Under all disability laws, inability to perform non-essential, or marginal, functions of a job is generally not an acceptable reason not to hire or promote an individual with a disability. Therefore, it is important to distinguish clearly between essential and marginal duties on a job description.

If a hiring or employment decision is challenged, you may be required to show that the qualification standards used in the decision-making process are job-related and consistent with business necessity. A job description with essential functions listed can serve this purpose. In order to use a job description to back up your decisions, it must be prepared before advertising or interviewing for a job. A job description prepared after a claim is filed will not be considered as evidence.

When do I use them?

As mentioned, essential functions are used in hiring, ongoing personnel and performance management, and supporting decisions. However, one of most important reasons to use a job description is to clarify reasonable accommodation decisions.

Disability laws impact nearly every employer, whether the employer has 100 employees or 5 employees. The purpose of disability laws is to ensure that individuals with disabilities are given the same consideration for employment decisions as individuals without disabilities.

These laws protect individuals from adverse employment action based on their disability alone. Adverse employment actions are demotions, terminations, cut in hours, etc. – basically anything in which the individual suffers a setback. When employers are confronted with an employee who has a mental or physical disability, the employer must consider making reasonable accommodation for that individual to continue employment.

Reasonable accommodation is defined by the EEOC as “any change in the work environment (or in the way things are usually done) to help a person with a disability apply for a job, perform the duties of a job, or enjoy the benefits and privileges of employment.”

An employer must make a reasonable accommodation to the known physical or mental limitations of a qualified applicant or employee, unless the employer can show that the accommodation would cause an undue hardship on the operation of his/her business.

An accommodation causes an “undue hardship” if it is too difficult or expensive for an organization to provide. What is considered reasonable varies greatly and depends on the size and resources of the organization, as well as on the nature of the accommodation. The burden of proof is on the employer to show that an accommodation is too expensive, too difficult or too disruptive.

How do you decide (and prove) if accommodation is reasonable or not? This is where the importance (and necessity) of having well-written job descriptions comes into play. It begins by obtaining medical information from the employee who states s/he cannot perform his/ her job duties and is looking for an accommodation. Let’s play this scenario out:

  • Employee indicates either directly or indirectly that s/he cannot perform a job duty
  • By reviewing the job description, it is determined that it is an essential function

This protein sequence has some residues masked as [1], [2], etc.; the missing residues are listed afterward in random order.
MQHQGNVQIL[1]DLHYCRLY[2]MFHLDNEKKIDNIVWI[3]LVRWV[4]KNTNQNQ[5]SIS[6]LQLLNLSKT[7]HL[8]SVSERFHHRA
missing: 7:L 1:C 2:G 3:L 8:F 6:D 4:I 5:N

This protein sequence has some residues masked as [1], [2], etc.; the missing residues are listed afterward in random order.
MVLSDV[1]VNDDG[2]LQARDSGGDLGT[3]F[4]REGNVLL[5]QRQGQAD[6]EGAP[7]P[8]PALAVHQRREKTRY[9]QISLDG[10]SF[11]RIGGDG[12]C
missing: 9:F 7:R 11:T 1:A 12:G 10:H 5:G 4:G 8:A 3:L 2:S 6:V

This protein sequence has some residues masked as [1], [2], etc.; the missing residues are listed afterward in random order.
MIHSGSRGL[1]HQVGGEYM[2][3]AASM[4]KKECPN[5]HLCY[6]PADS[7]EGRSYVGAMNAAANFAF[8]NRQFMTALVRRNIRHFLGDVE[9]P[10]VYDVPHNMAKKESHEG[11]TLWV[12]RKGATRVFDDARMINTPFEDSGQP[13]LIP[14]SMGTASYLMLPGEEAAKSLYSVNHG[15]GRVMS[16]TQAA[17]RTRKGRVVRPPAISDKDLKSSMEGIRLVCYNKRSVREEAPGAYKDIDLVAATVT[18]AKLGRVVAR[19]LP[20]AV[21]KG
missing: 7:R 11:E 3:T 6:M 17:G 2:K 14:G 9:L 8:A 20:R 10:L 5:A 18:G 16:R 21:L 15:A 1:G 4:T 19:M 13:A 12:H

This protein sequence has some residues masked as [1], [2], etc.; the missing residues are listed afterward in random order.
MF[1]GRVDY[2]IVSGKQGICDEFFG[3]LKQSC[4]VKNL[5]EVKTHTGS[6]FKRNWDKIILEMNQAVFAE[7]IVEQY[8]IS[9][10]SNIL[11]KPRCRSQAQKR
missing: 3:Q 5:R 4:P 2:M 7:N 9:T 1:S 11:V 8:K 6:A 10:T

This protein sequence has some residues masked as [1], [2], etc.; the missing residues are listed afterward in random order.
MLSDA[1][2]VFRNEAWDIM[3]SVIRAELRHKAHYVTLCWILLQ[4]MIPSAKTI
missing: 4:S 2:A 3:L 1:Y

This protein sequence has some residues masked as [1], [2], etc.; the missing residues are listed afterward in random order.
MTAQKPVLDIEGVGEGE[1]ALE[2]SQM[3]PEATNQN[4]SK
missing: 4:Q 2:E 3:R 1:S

• Employee must provide information from his/her treating physician about what s/he can and cannot do as it relates to the essential functions
  • Employer sends medical certification paperwork to the treating physician along with an accurate, up-to-date job description
  • Using the job description, the treating physician makes an assessment and provides the medical certification form back, indicating what the employee can and cannot do or what s/he needs in order to rectify the disability issue. This could be time off, reduction in work duties, reduction in work hours and so on
  • Employer receives this information and begins the process of determining reasonable accommodation or undue hardship

If an employer goes through this process without providing the job description that contains the essential functions, then the employer would have no documentation to otherwise support/defend any decision or adverse action taken with the employee as a result.

Conclusion

a management tool, job descriptions can play a key role in a variety of situations – from the start of the relationship to the end of the relationship and everything in between. As consultants, we see firsthand the challenges employers face as the result of not having well-written job descriptions that are kept up-to-date. To limit risk and liability, good documentation is the key. Your job descriptions represent the most underutilized and most needed document of them all. They are the go-to document for us and should be for you too.

Bent Ericksen & Associates • 800.679.2760 • info@bentericksen.com

YOU ASK, WE ANSWER

Q: I know I’m supposed to complete an I-9 form with all employees upon hire. Did California just pass a new law requiring something more?

A: California did not pass a law requiring more than an I-9 form. It passed a law expanding control over how an employer manages I-9 documents. This law went into effect January 1, 2017. Here are some of the details: 1) It protects applicants for employment in addition to employees. Now, document abuse at the point of application for hire is included in punishable activity. 2) It prohibits employers from refusing to honor documents based on specific status or term of status and from attempting to reinvestigate or re-verify the work status of a current employee unless by request of the federal government. 3) It expands enforcement by creating a new state remedy. Now, aggrieved individuals can file a complaint with the California Labor Commission’s Office, which can penalize employers up to $10,000 per violation.